I was confused between Comp. sc., Economics and P.E., then a comp.sc. student told me that you can learn programming anytime anywhere, so why sit for exams for that as even a small silly error in writing programs can cost loosing good marks.

So now I am confused between Economics and P.E.?

What do you suggest?]]>

What about you? Computer Science?

]]>you are choosing PCM, right?along with which subject?]]>

It will start only after the results come.

what about you?]]>

We want to prove that 6(x^5 + y^5) - 15(x^4 + y^4) + 10(x^3 + y^3) - 1 = 0

Now, since cos^2 θ + sin^2 θ = 1, y=1-x

6(x^5 + y^5) = 6(x^5 + (1-x)^5) = 6 - 30 x + 60 x^2 - 60 x^3 + 30 x^4

-15(x^4 + y^4) = -15(x^4 + (1-x)^4) = -15 + 60 x - 90 x^2 + 60 x^3 - 30 x^4

10(x^3 + y^3) = 10(x^3 + (1-x)^3) = 10 - 30 x + 30 x^2

Adding up,

LHS = 6(x^5 + y^5) - 15(x^4 + y^4) + 10(x^3 + y^3) - 1 = 6 - 30 x + 60 x^2 - 60 x^3 + 30 x^4 -15 + 60 x - 90 x^2 + 60 x^3 - 30 x^4 + 10 - 30 x + 30 x^2 - 1 = 0 = RHS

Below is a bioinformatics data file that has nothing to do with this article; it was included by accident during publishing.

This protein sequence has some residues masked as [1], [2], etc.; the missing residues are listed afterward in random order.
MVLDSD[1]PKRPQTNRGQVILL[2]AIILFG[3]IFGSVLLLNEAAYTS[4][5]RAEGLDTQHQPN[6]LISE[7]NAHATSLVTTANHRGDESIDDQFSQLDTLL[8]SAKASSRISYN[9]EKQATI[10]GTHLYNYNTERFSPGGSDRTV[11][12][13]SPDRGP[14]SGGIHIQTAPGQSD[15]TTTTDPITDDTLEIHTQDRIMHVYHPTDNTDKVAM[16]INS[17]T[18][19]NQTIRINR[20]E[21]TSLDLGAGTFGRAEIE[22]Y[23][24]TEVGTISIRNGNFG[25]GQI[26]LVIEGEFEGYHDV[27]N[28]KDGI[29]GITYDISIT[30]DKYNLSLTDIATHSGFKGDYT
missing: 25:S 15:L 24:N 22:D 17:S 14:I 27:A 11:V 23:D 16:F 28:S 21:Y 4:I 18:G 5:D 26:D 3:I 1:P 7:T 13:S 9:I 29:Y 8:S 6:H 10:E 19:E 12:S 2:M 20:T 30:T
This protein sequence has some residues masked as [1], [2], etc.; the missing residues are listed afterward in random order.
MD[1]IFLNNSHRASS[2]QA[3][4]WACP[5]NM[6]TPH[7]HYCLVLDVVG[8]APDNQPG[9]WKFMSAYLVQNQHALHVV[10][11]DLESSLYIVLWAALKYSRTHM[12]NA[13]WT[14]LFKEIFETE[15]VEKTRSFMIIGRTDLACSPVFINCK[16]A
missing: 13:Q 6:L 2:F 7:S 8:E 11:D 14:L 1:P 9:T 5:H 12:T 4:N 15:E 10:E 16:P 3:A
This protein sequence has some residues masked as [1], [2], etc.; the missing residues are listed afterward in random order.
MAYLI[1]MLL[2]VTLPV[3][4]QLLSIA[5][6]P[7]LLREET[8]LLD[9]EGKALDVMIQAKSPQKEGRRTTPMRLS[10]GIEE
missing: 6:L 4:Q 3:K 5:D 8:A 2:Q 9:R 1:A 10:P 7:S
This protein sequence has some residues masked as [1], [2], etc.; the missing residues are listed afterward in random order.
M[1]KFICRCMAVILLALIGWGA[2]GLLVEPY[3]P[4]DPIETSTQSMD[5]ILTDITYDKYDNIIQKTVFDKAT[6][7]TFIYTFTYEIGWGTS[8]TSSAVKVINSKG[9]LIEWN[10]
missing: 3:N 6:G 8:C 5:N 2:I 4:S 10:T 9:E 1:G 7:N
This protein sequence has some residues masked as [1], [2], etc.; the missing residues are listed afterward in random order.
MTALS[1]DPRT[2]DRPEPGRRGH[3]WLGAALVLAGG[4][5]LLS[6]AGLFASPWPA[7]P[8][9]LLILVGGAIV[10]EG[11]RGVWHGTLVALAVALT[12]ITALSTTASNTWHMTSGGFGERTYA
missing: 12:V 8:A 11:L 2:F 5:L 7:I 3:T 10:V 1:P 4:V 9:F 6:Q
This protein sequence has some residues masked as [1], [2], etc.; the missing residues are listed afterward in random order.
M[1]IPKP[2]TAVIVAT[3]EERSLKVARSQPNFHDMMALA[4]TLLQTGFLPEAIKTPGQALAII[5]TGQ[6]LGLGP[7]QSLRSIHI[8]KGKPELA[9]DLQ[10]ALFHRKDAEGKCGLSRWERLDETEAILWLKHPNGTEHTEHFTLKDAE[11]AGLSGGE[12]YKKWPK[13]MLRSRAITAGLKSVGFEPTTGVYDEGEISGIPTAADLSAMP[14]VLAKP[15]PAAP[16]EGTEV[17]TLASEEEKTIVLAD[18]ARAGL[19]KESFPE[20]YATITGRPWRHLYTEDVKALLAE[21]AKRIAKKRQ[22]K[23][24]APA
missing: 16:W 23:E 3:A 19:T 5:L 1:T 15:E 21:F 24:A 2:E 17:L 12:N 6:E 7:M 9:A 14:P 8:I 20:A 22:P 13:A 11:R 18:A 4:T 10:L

##QED##

Sorry Niharka, we are still needing the binomial theorem. The above is very tedious to d by hand. I used a computer

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No one else is offering a method so here is one that will work. It's not nice and 'slick' so hopefully someone else will jump in with a simpler method.

If you expand this you'll get the powers of 10 that you need (plus some unhelpful other powers of sin and cos)

But you can write all the cos^2 terms as (1 - sin^2) instead so the unhelpful terms will all become powers of sine.

Do the same for

Now use these formulas to construct the expression

It will come to 1 without all those powers of sine, so they must all cancel out. Job done!

Bob

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